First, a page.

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Atrocities Pile Up for CIA-Backed Afghan Paramilitary Forces
Written by <a href="index.php?option=com_comprofiler&task=userProfile&user=57099"><span class="small">Emran Feroz, Foreign Policy</span></a>   
Thursday, 19 November 2020 09:23

Feroz writes: "Members of a CIA-backed paramilitary group have allegedly killed some 14 civilians during raids in Afghanistan's restive Khost province in the past month."

The children of the radio journalist Rahim Sekander display a photo of him in their home in Khost on Oct. 27. (photo: Foreign Policy)
The children of the radio journalist Rahim Sekander display a photo of him in their home in Khost on Oct. 27. (photo: Foreign Policy)

Atrocities Pile Up for CIA-Backed Afghan Paramilitary Forces

By Emran Feroz, Foreign Policy

19 November 20

Many Afghans want the groups disbanded when the United States withdraws.

embers of a CIA-backed paramilitary group have allegedly killed some 14 civilians during raids in Afghanistan’s restive Khost province in the past month, in one case bursting into the home of a man in his 40s, Muhammad Shawkat, dragging him into the street, and shooting him dead for no apparent reason, according to interviews with several residents of the area.

At least one woman was among the dead, the residents said. They declined to be identified in describing the killings because they feared retribution from the group, known as the Khost Protection Force (KPF). Word of the killings also spread on social media in the past month.

The KPF controls much of Khost in southeastern Afghanistan, one of the more volatile parts of the country. The CIA established the force in the first days of the war in Afghanistan in late 2001, drawing on fighters from local Pashtun tribes for its membership. Nineteen years later, CIA operatives continue to train and arm the KPF, though it has been implicated repeatedly in atrocities against civilians, including torture and killing, according to human rights groups.

As the United States moves toward a total withdrawal of troops from Afghanistan, many residents fear that the KPF and other CIA-backed paramilitary groups are stepping up their attacks to assert themselves across the country.

“Those who attacked us killed him brutally without any reason. They are violent criminals,” one of Shawkat’s relatives said in an interview. He said KPF forces raided the home in mid-October and killed eight other civilians in similar operations that day.

“Shawkat was not a member of any terrorist group. He was just a normal Afghan who worked in the city,” said a resident of Khost’s Lakan area, where Shawkat lived. “You cannot do much if something like that happens—just hope that they won’t come after you,” the resident added. He said the KPF has come to operate with impunity because of its close ties to U.S. forces.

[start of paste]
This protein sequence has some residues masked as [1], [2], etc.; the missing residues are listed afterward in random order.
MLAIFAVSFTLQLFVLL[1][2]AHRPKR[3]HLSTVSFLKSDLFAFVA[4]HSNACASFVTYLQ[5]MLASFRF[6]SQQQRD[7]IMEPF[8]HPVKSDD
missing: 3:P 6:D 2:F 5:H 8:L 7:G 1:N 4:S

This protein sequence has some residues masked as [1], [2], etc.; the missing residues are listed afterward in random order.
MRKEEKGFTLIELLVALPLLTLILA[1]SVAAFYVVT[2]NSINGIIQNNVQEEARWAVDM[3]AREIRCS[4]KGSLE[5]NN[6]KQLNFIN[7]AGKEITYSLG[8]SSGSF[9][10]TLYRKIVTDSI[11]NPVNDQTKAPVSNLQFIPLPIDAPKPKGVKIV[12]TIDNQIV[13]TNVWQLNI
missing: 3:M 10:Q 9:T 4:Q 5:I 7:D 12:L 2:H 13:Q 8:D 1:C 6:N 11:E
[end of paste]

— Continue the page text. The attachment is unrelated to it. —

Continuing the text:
The KPF operates independently of the Afghan National Army and often conducts joint operations with U.S. forces. While most regular Afghan soldiers are poorly equipped, KPF members are armed with modern weapons. In addition to raids and patrols, they also track targets for U.S. drone strikes.

The CIA has blanketed Khost with surveillance equipment, posting reconnaissance balloons and listening antennas across the province.

Some two weeks after the raids, Taliban forces attacked a KPF convoy in the region, according to Hazrat Wali Sabir, a resident of the area. In response, the paramilitary group launched another series of attacks, according to residents, killing five civilians. Sabir said one of the victims was Mohammad Amin, the son of former Afghan parliament member Amir Khan Sabarai. The raids took place in several different villages across the district.

Reporters and human rights groups in the region have also been targeted in recent months, including Rahim Sekander, a local radio journalist who frequently spoke out against rights abuses. Sekander was detained in August by the National Directorate of Security, an Afghan intelligence service that works closely with the KPF and is also funded by the United States. The intelligence agency, staffed largely by officers from its brutal Soviet-era predecessor, KhAD, has also become known for attacks on civilians and government critics.

Sekander, who used his social media platform to call out abuses perpetrated by both the Taliban and the Afghan government of Ashraf Ghani, has been held without trial since August. Specifically, Sekander has criticized the aerial bombardments that killed civilians and the violent night raids carried out by the KPF and other CIA-backed units operating throughout the country. These attacks on civilians have often had the effect of fueling militancy. your social media marketing partner